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Can Limiting Choice Make Writing Flow?

Do we need other people in order to understand ourselves better?

Take just a few seconds to consider this question.

OK, now: unless you were too rushed or distracted to actually invest those few seconds, you found that your mind automatically began forming a reply.

Questions can be great for kicking the brain into a productive mode, because:

  • Questions stimulate thinking, and…
  • Questions provide focus.

A good question carves out a workable chunk of topic, broad enough to think deeply about, yet defined enough to give the brain something it can wrap itself around.

By narrowing down the subject, a good question counteracts the paralyzing effect of too much choice and becomes a tool for mental productivity.

The question above is an essay prompt from an old SAT test. Here are some more SAT prompts:

Is the world changing for the better?

Do you think that ease does not challenge us and that we need adversity to help us discover who we are?

Do changes that make our lives easier not necessarily make them better?

Can knowledge be a burden rather than a benefit?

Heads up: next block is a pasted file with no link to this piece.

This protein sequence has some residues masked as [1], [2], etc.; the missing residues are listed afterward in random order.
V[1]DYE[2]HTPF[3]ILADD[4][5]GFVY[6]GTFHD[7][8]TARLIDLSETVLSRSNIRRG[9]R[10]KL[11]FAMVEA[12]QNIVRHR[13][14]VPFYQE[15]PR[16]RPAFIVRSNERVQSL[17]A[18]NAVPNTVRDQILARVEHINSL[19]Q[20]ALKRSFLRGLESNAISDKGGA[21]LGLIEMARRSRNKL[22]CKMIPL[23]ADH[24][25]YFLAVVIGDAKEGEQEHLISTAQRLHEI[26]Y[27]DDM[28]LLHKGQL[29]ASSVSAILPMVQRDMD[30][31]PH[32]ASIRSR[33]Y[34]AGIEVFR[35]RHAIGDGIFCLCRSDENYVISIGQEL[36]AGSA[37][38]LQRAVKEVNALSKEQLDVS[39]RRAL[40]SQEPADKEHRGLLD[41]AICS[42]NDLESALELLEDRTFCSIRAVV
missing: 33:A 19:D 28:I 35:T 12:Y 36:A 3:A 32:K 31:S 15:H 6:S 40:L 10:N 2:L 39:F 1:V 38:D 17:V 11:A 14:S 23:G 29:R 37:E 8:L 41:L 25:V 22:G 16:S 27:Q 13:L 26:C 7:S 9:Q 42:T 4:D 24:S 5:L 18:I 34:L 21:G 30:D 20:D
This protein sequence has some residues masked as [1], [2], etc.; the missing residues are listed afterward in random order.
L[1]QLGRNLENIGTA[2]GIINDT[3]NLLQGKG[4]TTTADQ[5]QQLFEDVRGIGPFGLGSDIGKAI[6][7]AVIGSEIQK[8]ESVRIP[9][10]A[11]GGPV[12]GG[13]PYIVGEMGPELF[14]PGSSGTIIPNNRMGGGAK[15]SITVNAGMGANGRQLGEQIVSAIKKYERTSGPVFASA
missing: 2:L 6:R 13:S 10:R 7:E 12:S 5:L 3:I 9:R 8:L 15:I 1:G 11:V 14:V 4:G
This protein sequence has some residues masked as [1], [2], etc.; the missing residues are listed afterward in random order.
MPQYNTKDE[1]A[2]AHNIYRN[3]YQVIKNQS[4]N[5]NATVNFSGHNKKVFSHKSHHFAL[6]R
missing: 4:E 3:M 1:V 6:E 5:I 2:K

When the College Board first added the essay portion to the SAT, I worried. These seemed like daunting questions! Students are given the prompt, and then they have a mere 25 minutes to write a two-page essay. I imagined a sea of panicked faces and blank pages.

In fact, my students do just fine. They read the prompt…think for a minute or two…and begin writing.

I was timing students as they wrote practice essays earlier this week, watching kids bent over their pages, writing steadily, and I realized the advantages of the format:

  1. A given topic to write about
  2. A defined time frame (25 minutes)
  3. No distractions (including no electronic ones; students write with pencil, on paper)

And, so, I’m now experimenting with these strategies to get me past my own writer’s block!

  1. I assign myself a prompt (I decide on it the night before). You’ll notice that my post title is in question form; it’s my prompt!
  2. I set a timer for 25 minutes. I don’t actually get finished writing within that time, but it ┬ámakes me write steadily for that first 25 minutes, and then finishing up seems easy.
  3. I shut down all other tabs and windows on my computer…or, I write on paper.

And, guess what!
I’m writing!

[photo taken at LisSurMer, Cape Cod. The trees were planted purposely, to focus attention on the ocean view]

Can Limiting Choice Make Writing Flow?

Leigh Pretnar Cousins, MS

Leigh Pretnar Cousins, MS is an educator, counselor, writer and speaker. She's been a tutor, test prep coach and home school teacher for over thirty years. Click HERE to visit Leigh's website and to subscribe to her newsletter, "Learning Something New."

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APA Reference
Cousins, L. (2012). Can Limiting Choice Make Writing Flow?. Psych Central. Retrieved on May 30, 2020, from


Last updated: 9 Mar 2012
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